The USA Patriot Act is legislation passed focused on providing law enforcement with tools and abilities to intercept and prevent terrorist acts. It is a multifaceted law that first ensures that law enforcement can use tools of surveillance against figures of interest, including electronic surveillance, following potential terrorist investigations, and obtaining various records. Second, the act seeks to foster information sharing among federal agencies to improve law enforcement investigations and activities. The Patriot Act was introduced after September 11, 2001, terrorist attacks on October 2, 2001, and signed into law by President George W. Bush on October 26, 2001. It had overwhelming bipartisan support, passing almost unanimously in Congress with 357-66 in the House and 98-1 in the Senate (“The USA Patriot Act: Preserving Life and Liberty”).
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It can be argued that the rapid passage of the Patriot Act can be justified by the manipulation of public opinion and a range of highly unorthodox tools for both policymaking and national security. It was a political measure, and for most politicians, voting against the act would seem un-American and jeopardize their re-election. Therefore, the law quickly passed through Congress amid some concerns from Democrats, but most were pressured by public opinion to support the law, even without fully reading it (Blumenthal).
The Patriot Act is considered a feat in American legislation, which had never up-to-date and ever since pass such a large piece of policy in such a short amount of time as Congress converted the policy into law in less than a month. This is concerning considering vital the legislation is and how far it goes in violating certain personal freedoms that Americans value. However, this quick passage was contributed to a convergence of three principles that ultimately led to such overwhelming bipartisanship.
First, the national security framework was outdated, and there were gaping holes in law enforcement tools and collaboration; it was a problem that needed to be addressed. Second, the 9/11 attacks shook the nation, and there was an overwhelming public and political outcry to address the safety of Americans and prevent further terrorisms. Finally, the Patriot Act presented bullish and aggressive measures of policy that built upon the previous two concerns and presented highly effective methods of dealing with terrorism (Damania 44).
Several sections of the Patriot Act were especially concerning. Section 215 of the act allows for the collection of “tangible things” for intelligence investigation, which includes records, documents, and others. In turn, it has been used to collect in bulk metadata such as telephone records and web data of U.S. citizens, considered illegal by many. Section 206 allows for following a target for the purposes of surveillance, with roving surveillance, such as outside certain facilities or perimeters available.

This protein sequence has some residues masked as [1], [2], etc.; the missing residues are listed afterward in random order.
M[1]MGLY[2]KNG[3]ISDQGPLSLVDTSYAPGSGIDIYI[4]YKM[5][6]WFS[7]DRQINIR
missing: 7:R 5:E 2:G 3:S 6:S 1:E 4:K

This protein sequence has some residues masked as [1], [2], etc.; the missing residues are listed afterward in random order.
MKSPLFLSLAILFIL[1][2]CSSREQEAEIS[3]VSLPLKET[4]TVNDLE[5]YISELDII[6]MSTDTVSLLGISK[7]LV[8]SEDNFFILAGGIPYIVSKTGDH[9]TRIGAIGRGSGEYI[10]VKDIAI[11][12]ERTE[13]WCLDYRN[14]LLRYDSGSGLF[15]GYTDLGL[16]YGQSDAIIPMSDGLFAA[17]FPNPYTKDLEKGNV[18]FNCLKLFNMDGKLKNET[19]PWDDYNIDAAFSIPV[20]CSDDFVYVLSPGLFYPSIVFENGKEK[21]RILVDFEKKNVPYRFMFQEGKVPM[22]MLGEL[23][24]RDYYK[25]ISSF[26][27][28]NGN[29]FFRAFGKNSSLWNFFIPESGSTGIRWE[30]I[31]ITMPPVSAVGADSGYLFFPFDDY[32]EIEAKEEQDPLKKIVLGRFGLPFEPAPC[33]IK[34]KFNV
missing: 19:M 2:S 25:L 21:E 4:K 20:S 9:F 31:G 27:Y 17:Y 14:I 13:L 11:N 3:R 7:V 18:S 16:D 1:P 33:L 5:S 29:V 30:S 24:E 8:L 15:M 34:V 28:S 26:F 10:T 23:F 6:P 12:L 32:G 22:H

Critics suggest the provision provides broad powers of surveillance to the intelligence community, including wiretapping communications without proper permissions or even identifications. Finally, Section 6001 broadens the scope of surveillance, allowing to observe and investigate any persons potentially engaged in international terrorism. Known as the “lone wolf” provision, it helps to follow individuals since previous FISA regulations only allowed investigations if there was a proven connection to a foreign power or terrorist investigation (Zheng).
The Patriot Act gives the government and law enforcement agencies broad power of surveillance against persons believed to be engaged in terrorist-related activity. The government can track internet usage, including visited websites, social media, and potentially personal communications on messengers. Furthermore, law enforcement agencies can gain access to financial records to track spending habits or unusual purchases. Finally, travel patterns are tracked to determine if the person of interest has visited places where they may have come in contact with extremism or received terrorist training (“Surveillance Under The USA/Patriot Act”).
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Blumenthal, Paul. “Congress Had No Time to Read the USA PATRIOT Act.” Sunlight Foundation. 2009. Web.
Damania, Siddharth. “The Perfect Storm: The Politics, Policies, And People of The USA Patriot Act. Social Sciences. 2012. Web.
“Surveillance Under The USA/Patriot Act.” ACLU. Web.
“The USA Patriot Act: Preserving Life and Liberty.” Department of Justice. Web.
Zheng, Denise E. “Electronic Surveillance After Section 215 of the USA Patriot Act.” CSIS, 2015. Web.